An easy way to determine the future of a company is to listen to the chairman, CEO and largest investor. So why is Sears (SHLD) surrounded with speculation of liquidations, real estate sales, brand sales or laundry lists of public takeover candidates?
Facts from Eddie Lampert:
- The company is not a real estate play.
- The company will be run as a retailer
- The company will not be selling its most valuable brands
- The company is pursuing lower costs of capital and improving debt levels
- The company is focused long-term and is not competing with WalMart (WMT)
Combine these facts and a business plan for a quality, higher-end retail outfit begins to emerge.
Step 1: Identify the best markets for Sears/KMart store locations. If Sears hopes to capitalize on its strong brands it needs to focus on higher-end customers. This means selling real estate in low end markets and keeping the proceeds on balance.
Step 2: Continue to acquire quality brand names. This winter, SHLD began its purchase of Restoration Hardware (RSTO) - a high quality furniture and home product retailer. Instead of building a portfolio of businesses like Berkshire (BRK.A), Sears can buy its own durable competitive advantages by owning strong brands. Add Restoration to Kenmore, Craftsmen, Land's End, Martha Stewart, and DieHard brands. These high-end brands support the plan of appealing to wealthier customers and command higher margins.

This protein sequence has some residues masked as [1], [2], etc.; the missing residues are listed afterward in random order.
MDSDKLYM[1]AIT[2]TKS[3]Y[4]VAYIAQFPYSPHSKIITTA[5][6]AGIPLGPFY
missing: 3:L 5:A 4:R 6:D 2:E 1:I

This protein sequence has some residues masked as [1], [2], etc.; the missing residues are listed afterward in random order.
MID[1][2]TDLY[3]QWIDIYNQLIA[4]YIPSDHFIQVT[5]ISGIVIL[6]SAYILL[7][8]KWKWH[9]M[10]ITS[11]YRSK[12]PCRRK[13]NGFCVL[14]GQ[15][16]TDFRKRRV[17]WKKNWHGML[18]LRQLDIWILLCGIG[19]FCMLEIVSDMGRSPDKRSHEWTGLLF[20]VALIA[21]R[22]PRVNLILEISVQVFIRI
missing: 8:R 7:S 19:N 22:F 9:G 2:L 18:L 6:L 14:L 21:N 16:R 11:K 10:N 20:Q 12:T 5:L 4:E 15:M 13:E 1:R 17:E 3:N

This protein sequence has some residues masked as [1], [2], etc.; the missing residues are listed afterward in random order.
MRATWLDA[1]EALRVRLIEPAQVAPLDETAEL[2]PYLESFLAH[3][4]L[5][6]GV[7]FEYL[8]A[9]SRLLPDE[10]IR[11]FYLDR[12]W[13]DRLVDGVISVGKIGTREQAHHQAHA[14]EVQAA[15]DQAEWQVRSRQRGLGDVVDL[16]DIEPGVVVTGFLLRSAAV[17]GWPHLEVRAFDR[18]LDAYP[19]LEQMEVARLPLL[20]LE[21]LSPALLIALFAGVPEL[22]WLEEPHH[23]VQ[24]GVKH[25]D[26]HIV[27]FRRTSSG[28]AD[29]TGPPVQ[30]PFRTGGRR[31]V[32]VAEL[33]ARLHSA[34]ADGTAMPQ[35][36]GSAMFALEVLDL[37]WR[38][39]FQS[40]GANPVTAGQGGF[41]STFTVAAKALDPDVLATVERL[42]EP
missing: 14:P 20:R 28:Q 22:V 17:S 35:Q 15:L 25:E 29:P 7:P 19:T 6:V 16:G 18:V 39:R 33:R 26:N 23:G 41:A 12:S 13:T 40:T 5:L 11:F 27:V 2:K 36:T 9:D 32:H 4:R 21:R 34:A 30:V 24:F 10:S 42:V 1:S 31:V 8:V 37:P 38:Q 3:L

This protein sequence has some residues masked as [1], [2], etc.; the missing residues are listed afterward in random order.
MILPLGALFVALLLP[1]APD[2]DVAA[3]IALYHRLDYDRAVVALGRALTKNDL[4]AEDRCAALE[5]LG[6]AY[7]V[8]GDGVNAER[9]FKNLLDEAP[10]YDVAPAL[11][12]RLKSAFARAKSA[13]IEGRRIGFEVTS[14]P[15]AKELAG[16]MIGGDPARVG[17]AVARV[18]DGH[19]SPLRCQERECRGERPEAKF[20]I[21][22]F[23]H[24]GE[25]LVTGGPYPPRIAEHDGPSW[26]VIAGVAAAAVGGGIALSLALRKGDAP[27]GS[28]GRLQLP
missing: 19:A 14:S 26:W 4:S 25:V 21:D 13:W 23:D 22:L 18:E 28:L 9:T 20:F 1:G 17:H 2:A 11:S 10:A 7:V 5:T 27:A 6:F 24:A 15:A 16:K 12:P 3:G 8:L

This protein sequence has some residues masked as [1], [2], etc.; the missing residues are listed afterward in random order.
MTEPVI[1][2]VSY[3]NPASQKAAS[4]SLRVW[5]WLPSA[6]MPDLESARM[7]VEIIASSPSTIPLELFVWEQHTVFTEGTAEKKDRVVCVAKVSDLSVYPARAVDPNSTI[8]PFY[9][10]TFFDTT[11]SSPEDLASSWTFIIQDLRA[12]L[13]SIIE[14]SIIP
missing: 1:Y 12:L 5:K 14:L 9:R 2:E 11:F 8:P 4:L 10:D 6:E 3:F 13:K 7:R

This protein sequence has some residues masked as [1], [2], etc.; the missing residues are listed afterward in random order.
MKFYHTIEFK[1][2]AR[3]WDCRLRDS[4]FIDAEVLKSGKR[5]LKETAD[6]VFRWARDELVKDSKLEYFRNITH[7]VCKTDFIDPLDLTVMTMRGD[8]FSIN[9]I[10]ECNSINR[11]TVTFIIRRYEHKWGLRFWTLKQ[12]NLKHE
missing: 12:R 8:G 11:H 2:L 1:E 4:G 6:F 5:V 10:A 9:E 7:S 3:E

Step 3: Improve the cost of capital. SHLD caught a set back after the most recent quarter when S&P lowered its credit rating from B to BB. To turn this ship around management has three main tasks, continue to erase debt, hold more cash on balance, and improve cash flows (this is the most difficult task for a retailer). Lampert still believes Sears deserves an investment grade on debt. With more cash, lower cost of capital, and improved brands Sears can afford its final and most important step.
Step 4: Nationwide overhaul of stores. In an effort to create a high quality retailer, Sears needs to drop the KMart brand name and renovate its stores to reflect the quality shopping experience that Sears hopes to create. Coupled with some good publicity and well managed renovations, Sears can return to its nationwide presence and quality reputation.
Is this the definite plan for Sears? No. But I have more evidence to support this long-term turnaround than Barron's real estate play or Stockpickr's "Next Berkshire" theories. Just ask the boss.
Disclosure: Author has a long position in SHLD